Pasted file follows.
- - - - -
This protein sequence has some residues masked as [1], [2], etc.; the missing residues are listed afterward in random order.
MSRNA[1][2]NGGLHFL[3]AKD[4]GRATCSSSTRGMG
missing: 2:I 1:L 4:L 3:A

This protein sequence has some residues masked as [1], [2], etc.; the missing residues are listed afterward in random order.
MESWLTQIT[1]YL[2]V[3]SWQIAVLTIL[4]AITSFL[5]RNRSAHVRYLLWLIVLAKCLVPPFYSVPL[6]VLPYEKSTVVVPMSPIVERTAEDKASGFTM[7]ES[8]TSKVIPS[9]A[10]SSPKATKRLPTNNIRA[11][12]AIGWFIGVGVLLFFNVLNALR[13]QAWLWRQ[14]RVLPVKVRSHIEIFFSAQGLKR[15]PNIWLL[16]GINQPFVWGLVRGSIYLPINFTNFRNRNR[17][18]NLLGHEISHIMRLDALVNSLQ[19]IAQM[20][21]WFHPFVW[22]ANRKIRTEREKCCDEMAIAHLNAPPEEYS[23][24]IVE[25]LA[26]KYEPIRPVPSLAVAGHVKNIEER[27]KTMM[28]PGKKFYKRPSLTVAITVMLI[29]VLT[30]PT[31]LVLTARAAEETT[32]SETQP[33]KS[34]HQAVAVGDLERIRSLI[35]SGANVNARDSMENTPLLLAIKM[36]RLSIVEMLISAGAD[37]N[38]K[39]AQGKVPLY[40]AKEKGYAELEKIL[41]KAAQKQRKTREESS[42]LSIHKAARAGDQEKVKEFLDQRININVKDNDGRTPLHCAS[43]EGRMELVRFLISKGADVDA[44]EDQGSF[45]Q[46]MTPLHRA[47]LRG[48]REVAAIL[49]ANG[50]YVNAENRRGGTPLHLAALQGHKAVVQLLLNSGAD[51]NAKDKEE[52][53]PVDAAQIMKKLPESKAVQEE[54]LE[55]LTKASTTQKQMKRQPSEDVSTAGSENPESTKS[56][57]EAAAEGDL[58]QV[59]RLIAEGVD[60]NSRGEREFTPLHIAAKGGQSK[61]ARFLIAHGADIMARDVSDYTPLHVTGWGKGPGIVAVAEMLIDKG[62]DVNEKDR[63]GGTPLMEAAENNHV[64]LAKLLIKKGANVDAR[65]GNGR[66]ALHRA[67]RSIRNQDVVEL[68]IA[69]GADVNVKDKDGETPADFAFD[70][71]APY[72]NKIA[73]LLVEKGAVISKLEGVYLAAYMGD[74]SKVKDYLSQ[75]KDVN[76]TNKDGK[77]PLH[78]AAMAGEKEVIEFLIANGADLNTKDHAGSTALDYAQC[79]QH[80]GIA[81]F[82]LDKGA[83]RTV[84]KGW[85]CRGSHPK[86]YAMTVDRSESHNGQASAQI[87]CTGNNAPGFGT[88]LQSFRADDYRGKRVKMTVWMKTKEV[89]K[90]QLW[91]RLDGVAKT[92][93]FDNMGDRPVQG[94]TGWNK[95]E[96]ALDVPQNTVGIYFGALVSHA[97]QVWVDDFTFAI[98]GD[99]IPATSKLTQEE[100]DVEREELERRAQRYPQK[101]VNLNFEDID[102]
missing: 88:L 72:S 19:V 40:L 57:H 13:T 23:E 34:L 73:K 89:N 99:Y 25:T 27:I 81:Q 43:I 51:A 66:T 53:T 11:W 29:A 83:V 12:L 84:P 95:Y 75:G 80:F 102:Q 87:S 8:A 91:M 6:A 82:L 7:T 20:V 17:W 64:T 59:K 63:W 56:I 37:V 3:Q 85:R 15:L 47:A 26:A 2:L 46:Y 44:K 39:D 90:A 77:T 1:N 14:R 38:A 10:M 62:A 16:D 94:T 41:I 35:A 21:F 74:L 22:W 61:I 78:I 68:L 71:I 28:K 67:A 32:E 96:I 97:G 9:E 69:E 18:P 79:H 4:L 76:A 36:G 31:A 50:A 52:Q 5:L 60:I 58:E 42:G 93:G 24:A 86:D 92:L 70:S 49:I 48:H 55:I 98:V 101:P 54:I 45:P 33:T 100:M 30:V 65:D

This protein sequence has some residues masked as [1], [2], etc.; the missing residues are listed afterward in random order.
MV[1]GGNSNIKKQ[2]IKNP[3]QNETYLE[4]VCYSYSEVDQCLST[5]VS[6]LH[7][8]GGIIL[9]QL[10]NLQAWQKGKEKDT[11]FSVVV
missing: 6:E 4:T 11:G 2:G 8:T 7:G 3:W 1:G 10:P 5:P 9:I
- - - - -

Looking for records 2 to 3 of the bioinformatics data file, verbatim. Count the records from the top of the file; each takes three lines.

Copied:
This protein sequence has some residues masked as [1], [2], etc.; the missing residues are listed afterward in random order.
MESWLTQIT[1]YL[2]V[3]SWQIAVLTIL[4]AITSFL[5]RNRSAHVRYLLWLIVLAKCLVPPFYSVPL[6]VLPYEKSTVVVPMSPIVERTAEDKASGFTM[7]ES[8]TSKVIPS[9]A[10]SSPKATKRLPTNNIRA[11][12]AIGWFIGVGVLLFFNVLNALR[13]QAWLWRQ[14]RVLPVKVRSHIEIFFSAQGLKR[15]PNIWLL[16]GINQPFVWGLVRGSIYLPINFTNFRNRNR[17][18]NLLGHEISHIMRLDALVNSLQ[19]IAQM[20][21]WFHPFVW[22]ANRKIRTEREKCCDEMAIAHLNAPPEEYS[23][24]IVE[25]LA[26]KYEPIRPVPSLAVAGHVKNIEER[27]KTMM[28]PGKKFYKRPSLTVAITVMLI[29]VLT[30]PT[31]LVLTARAAEETT[32]SETQP[33]KS[34]HQAVAVGDLERIRSLI[35]SGANVNARDSMENTPLLLAIKM[36]RLSIVEMLISAGAD[37]N[38]K[39]AQGKVPLY[40]AKEKGYAELEKIL[41]KAAQKQRKTREESS[42]LSIHKAARAGDQEKVKEFLDQRININVKDNDGRTPLHCAS[43]EGRMELVRFLISKGADVDA[44]EDQGSF[45]Q[46]MTPLHRA[47]LRG[48]REVAAIL[49]ANG[50]YVNAENRRGGTPLHLAALQGHKAVVQLLLNSGAD[51]NAKDKEE[52][53]PVDAAQIMKKLPESKAVQEE[54]LE[55]LTKASTTQKQMKRQPSEDVSTAGSENPESTKS[56][57]EAAAEGDL[58]QV[59]RLIAEGVD[60]NSRGEREFTPLHIAAKGGQSK[61]ARFLIAHGADIMARDVSDYTPLHVTGWGKGPGIVAVAEMLIDKG[62]DVNEKDR[63]GGTPLMEAAENNHV[64]LAKLLIKKGANVDAR[65]GNGR[66]ALHRA[67]RSIRNQDVVEL[68]IA[69]GADVNVKDKDGETPADFAFD[70][71]APY[72]NKIA[73]LLVEKGAVISKLEGVYLAAYMGD[74]SKVKDYLSQ[75]KDVN[76]TNKDGK[77]PLH[78]AAMAGEKEVIEFLIANGADLNTKDHAGSTALDYAQC[79]QH[80]GIA[81]F[82]LDKGA[83]RTV[84]KGW[85]CRGSHPK[86]YAMTVDRSESHNGQASAQI[87]CTGNNAPGFGT[88]LQSFRADDYRGKRVKMTVWMKTKEV[89]K[90]QLW[91]RLDGVAKT[92][93]FDNMGDRPVQG[94]TGWNK[95]E[96]ALDVPQNTVGIYFGALVSHA[97]QVWVDDFTFAI[98]GD[99]IPATSKLTQEE[100]DVEREELERRAQRYPQK[101]VNLNFEDID[102]
missing: 88:L 72:S 19:V 40:L 57:H 13:T 23:E 34:L 73:K 89:N 99:Y 25:T 27:I 81:Q 43:I 51:A 66:T 53:T 11:W 29:A 83:V 12:L 84:P 95:Y 75:G 80:F 102:Q 87:S 8:A 91:M 6:A 82:L 7:T 20:V 17:W 64:T 59:K 63:W 56:I 37:V 3:Q 85:R 15:L 47:A 26:A 2:L 46:Y 44:K 39:D 90:A 77:T 1:N 14:R 38:A 10:M 62:A 16:D 94:T 41:I 35:A 21:F 74:L 22:W 61:I 78:I 68:L 71:I 28:K 67:A 32:E 96:I 97:G 9:E 69:E 18:P 79:H 4:L 76:A 36:G 31:A 50:A 52:Q 5:L 60:I 58:E 42:G 93:G 24:A 86:D 92:L 70:S 49:I 48:H 55:I 98:V 101:P 54:I 45:P 33:T 100:M 30:V 65:D

This protein sequence has some residues masked as [1], [2], etc.; the missing residues are listed afterward in random order.
MV[1]GGNSNIKKQ[2]IKNP[3]QNETYLE[4]VCYSYSEVDQCLST[5]VS[6]LH[7][8]GGIIL[9]QL[10]NLQAWQKGKEKDT[11]FSVVV
missing: 6:E 4:T 11:G 2:G 8:T 7:G 3:W 1:G 10:P 5:P 9:I